In keeping with the French Pastry trend from my last post, I decided to make cream puffs. This is another one of my Great-grandmother’s amazing recipes. Cream puffs have always seemed like something that would be very complicated, but they turned out to be surprisingly simple. The recipe was also unusually easy to follow, and created a minimum amount of dishes. Less dishes is always a bonus!
I started by making the custard. I made this ahead of time so that it was completely cool when I assembled the puffs. Runny custard ruins the whole experience. The custard recipe started with 1/2 cup of sugar, 1/2 teaspoon of salt, and 1/3 cup of flour. I mixed all of these in a medium saucepan over medium heat. Then I whisked in 2 cups of milk. I was very careful to whisk out all of the chunks of flour so that the custard was not lumpy.
When the milk mixture came to a boil I took it off the heat. Once the milk mixture was off the heat I added it about 1/2 cup at a time into 4 beaten eggs. This is the same technique I used with lemon meringue pie, ice cream custard, and lemon sauce. I seem to do this a lot! By adding the milk into the eggs a little bit at a time you avoid getting sweet scrambled eggs. See my lemon sauce blog post for more thoughts on this experience.
After the egg mixture was combined I returned it to the heat and brought it to a boil. I then removed it from the heat again and added in about 1 1/2 teaspoon vanilla. I used a little less than the recipe called for because I was using vanilla I got in Puerto Rico, which has a very strong taste. If you use normal vanilla, you may want to bump it up to 2 teaspoons. I then poured the custard into a bowl and put it into the fridge to cool overnight. You can refrigerate it for a shorter amount of time, but be sure that it is completely cool before you serve it. When it is in the fridge, make sure that it is wrapped in plastic wrap that touches the top of the custard all the way around. This keeps a skin from forming on the top of the custard.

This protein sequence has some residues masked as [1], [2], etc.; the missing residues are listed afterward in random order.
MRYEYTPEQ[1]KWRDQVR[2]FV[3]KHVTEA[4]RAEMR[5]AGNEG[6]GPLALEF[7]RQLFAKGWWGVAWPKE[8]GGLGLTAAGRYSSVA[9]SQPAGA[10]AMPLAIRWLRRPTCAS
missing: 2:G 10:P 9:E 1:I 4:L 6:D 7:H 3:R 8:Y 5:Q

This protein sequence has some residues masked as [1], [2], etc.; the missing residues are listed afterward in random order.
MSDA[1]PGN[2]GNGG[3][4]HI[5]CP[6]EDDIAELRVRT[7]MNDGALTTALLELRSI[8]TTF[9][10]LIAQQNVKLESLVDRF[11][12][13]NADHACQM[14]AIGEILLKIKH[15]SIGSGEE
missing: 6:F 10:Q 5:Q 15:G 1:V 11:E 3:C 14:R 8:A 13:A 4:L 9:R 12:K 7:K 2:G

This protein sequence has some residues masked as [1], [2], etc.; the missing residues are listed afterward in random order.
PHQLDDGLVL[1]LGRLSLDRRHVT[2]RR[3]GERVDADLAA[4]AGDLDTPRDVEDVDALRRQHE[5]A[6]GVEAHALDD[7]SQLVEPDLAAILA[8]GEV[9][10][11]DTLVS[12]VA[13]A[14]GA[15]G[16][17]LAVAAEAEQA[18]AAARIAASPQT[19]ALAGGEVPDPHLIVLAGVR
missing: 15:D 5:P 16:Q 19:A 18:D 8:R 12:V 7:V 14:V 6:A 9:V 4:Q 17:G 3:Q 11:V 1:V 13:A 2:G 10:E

The next morning, I started on the cream puff shells. I started by adding 1 cup of water to a medium saucepan, and put it over medium heat. Once the water had heated up a bit, I added 1/2 cup of butter which I had cut up into 1/2 inch cubes. I then let the butter melt, then come to a boil. Once the butter and water mix was boiling, I added 1 cup of flour and stirred it until a ball formed in the center of the pan.
Next I removed the paste from the heat and stirred in the eggs one at a time, being very careful to not let them cook. I then piped the paste onto cookie sheets lined with parchment paper. The design I picked unfortunately looked a bit like a certain emoji. In the future, I may go for a more cloud-shaped cream puff. Once they were all piped, I popped them in a 400℉ oven for 45 minutes.
Once the puffs were done I removed them from the oven and poked a small hole in the bottom with a knife. This allows them to cool more evenly. After about 1 hour they were completely cool. To assemble the puffs I cut them in half, then scooped out the still-wet centers. This made a little bowl for the custard in the bottom, and room for the whipped cream on the top. In each bottom section I added about 2 tablespoons of custard. On top of that, I added a generous dollop of whipped cream, and finished off the puffs with by placing the upper section of the puff half on top.
These cream puffs were amazing! The combination of the sweet custard, the airy cream, and the crunchy shell is delicious. I served mine with fresh-picked blackberries, which was a spectacular combination. You could serve these with virtually any type of berry or fruit, and even chocolate sauce. I absolutely recommend these as an addition to your summer desserts. The light and not-too-sweet nature of this pastry makes it perfect for dessert on a hot August evening.